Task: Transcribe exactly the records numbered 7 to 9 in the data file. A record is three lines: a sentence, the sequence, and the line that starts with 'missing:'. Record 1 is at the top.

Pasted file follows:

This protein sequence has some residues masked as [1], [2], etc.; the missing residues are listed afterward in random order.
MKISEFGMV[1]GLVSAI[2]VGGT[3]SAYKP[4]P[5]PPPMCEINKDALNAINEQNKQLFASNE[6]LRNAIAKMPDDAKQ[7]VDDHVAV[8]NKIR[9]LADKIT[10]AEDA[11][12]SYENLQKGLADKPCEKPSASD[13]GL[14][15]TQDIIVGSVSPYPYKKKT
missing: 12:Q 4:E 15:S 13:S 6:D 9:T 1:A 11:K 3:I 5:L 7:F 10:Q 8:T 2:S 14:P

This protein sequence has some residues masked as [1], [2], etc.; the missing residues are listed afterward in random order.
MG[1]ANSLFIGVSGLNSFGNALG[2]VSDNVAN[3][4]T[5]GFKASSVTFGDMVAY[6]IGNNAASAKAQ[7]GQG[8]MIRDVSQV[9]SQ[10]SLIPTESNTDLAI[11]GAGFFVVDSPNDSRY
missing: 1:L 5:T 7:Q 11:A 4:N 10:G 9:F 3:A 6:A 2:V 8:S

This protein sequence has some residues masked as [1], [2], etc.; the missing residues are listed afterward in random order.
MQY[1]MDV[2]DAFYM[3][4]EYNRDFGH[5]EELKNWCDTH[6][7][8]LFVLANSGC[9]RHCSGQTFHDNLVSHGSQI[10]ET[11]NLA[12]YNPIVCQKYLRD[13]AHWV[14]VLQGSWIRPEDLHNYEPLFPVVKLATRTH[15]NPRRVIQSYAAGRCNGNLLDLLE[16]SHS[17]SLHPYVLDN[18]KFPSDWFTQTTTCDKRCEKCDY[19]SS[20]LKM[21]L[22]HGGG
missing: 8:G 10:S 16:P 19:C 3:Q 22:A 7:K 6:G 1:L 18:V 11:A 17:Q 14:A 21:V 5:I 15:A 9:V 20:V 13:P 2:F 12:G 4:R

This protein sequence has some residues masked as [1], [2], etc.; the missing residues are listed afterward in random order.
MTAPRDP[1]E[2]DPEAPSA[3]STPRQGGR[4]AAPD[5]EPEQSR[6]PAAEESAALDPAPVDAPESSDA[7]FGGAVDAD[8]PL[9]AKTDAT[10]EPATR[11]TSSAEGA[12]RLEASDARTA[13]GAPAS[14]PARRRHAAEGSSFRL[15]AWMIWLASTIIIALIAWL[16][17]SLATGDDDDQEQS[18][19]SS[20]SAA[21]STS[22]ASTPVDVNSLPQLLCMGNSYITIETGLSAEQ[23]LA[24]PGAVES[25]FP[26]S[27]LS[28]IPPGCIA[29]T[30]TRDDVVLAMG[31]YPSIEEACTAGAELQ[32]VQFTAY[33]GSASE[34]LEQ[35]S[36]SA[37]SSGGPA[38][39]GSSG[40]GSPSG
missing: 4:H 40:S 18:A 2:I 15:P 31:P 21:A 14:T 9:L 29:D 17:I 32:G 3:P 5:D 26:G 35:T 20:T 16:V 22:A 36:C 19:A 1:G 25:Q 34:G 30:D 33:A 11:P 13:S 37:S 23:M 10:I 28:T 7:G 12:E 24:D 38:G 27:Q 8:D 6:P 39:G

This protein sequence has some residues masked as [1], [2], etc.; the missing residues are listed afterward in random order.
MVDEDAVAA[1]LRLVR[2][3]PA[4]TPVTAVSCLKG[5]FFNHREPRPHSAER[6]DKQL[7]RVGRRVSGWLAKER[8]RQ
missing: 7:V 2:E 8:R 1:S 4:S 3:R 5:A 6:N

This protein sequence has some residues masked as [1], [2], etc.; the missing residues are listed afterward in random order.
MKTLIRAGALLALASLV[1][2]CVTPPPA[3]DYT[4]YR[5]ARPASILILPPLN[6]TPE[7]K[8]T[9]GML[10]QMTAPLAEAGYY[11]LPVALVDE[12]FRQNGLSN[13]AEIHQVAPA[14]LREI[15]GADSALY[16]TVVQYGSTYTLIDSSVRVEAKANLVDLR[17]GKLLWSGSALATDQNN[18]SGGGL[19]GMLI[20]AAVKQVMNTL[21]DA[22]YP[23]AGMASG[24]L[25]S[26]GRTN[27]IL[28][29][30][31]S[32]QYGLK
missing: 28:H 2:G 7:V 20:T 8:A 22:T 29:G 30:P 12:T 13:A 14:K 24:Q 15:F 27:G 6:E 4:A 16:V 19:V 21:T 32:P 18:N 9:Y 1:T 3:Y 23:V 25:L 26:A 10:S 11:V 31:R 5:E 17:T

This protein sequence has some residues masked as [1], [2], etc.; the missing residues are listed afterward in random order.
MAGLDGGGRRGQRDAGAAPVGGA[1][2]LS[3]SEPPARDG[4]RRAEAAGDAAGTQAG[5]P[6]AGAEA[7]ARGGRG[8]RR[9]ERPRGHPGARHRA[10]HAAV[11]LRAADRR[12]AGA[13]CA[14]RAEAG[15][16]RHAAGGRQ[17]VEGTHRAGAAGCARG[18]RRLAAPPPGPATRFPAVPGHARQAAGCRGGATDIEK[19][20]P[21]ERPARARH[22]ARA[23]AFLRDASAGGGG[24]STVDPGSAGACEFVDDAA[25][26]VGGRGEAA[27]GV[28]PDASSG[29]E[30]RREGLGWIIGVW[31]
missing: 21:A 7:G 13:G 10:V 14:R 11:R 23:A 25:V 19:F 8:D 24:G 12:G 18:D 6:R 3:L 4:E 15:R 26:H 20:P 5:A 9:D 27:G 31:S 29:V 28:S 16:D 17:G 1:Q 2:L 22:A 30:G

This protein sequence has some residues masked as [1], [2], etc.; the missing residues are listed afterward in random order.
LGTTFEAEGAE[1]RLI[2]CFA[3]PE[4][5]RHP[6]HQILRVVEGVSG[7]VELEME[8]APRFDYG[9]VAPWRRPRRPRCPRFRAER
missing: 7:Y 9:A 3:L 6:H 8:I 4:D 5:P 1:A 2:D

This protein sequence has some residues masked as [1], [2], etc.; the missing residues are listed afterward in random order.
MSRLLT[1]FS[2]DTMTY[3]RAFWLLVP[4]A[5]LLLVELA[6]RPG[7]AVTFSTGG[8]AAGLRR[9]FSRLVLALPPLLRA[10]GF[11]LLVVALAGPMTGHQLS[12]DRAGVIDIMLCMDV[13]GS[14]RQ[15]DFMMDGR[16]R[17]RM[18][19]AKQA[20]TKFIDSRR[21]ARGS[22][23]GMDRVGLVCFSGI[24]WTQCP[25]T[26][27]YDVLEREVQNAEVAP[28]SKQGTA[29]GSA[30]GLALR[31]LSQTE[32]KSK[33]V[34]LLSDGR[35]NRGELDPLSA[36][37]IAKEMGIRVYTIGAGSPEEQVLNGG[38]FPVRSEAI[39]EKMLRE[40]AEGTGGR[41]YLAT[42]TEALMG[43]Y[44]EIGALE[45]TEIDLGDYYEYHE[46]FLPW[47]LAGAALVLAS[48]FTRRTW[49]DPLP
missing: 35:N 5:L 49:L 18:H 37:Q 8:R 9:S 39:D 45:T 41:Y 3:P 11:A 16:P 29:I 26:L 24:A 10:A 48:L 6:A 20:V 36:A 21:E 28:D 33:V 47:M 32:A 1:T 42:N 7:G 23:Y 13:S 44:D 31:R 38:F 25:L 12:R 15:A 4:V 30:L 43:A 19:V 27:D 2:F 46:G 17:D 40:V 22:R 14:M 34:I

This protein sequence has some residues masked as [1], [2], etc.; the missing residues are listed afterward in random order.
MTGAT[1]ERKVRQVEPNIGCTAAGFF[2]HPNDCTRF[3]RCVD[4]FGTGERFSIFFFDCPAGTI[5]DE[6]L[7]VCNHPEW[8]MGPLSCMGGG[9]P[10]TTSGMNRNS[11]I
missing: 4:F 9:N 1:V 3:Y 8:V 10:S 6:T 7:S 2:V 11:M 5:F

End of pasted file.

This protein sequence has some residues masked as [1], [2], etc.; the missing residues are listed afterward in random order.
MAGLDGGGRRGQRDAGAAPVGGA[1][2]LS[3]SEPPARDG[4]RRAEAAGDAAGTQAG[5]P[6]AGAEA[7]ARGGRG[8]RR[9]ERPRGHPGARHRA[10]HAAV[11]LRAADRR[12]AGA[13]CA[14]RAEAG[15][16]RHAAGGRQ[17]VEGTHRAGAAGCARG[18]RRLAAPPPGPATRFPAVPGHARQAAGCRGGATDIEK[19][20]P[21]ERPARARH[22]ARA[23]AFLRDASAGGGG[24]STVDPGSAGACEFVDDAA[25][26]VGGRGEAA[27]GV[28]PDASSG[29]E[30]RREGLGWIIGVW[31]
missing: 21:A 7:G 13:G 10:V 14:R 11:R 23:A 25:V 19:F 8:D 24:G 12:G 18:D 6:R 3:L 4:E 15:R 26:H 20:P 5:A 9:D 27:G 31:S 29:V 28:S 16:D 17:G 1:Q 2:L 22:A 30:G

This protein sequence has some residues masked as [1], [2], etc.; the missing residues are listed afterward in random order.
LGTTFEAEGAE[1]RLI[2]CFA[3]PE[4][5]RHP[6]HQILRVVEGVSG[7]VELEME[8]APRFDYG[9]VAPWRRPRRPRCPRFRAER
missing: 7:Y 9:A 3:L 6:H 8:I 4:D 5:P 1:A 2:D

This protein sequence has some residues masked as [1], [2], etc.; the missing residues are listed afterward in random order.
MSRLLT[1]FS[2]DTMTY[3]RAFWLLVP[4]A[5]LLLVELA[6]RPG[7]AVTFSTGG[8]AAGLRR[9]FSRLVLALPPLLRA[10]GF[11]LLVVALAGPMTGHQLS[12]DRAGVIDIMLCMDV[13]GS[14]RQ[15]DFMMDGR[16]R[17]RM[18][19]AKQA[20]TKFIDSRR[21]ARGS[22][23]GMDRVGLVCFSGI[24]WTQCP[25]T[26][27]YDVLEREVQNAEVAP[28]SKQGTA[29]GSA[30]GLALR[31]LSQTE[32]KSK[33]V[34]LLSDGR[35]NRGELDPLSA[36][37]IAKEMGIRVYTIGAGSPEEQVLNGG[38]FPVRSEAI[39]EKMLRE[40]AEGTGGR[41]YLAT[42]TEALMG[43]Y[44]EIGALE[45]TEIDLGDYYEYHE[46]FLPW[47]LAGAALVLAS[48]FTRRTW[49]DPLP
missing: 35:N 5:L 49:L 18:H 37:Q 8:R 9:S 39:D 45:T 41:Y 3:P 11:A 16:P 29:I 26:L 24:A 10:A 48:L 6:A 20:V 36:A 21:E 28:D 33:V 47:M 32:A 1:T 42:N 7:G 23:Y 13:S 44:D 31:R 38:F 25:L 12:R 15:A 4:V 30:L 43:A 19:V 27:D 2:F 46:G 17:D 40:V 22:R 14:M 34:I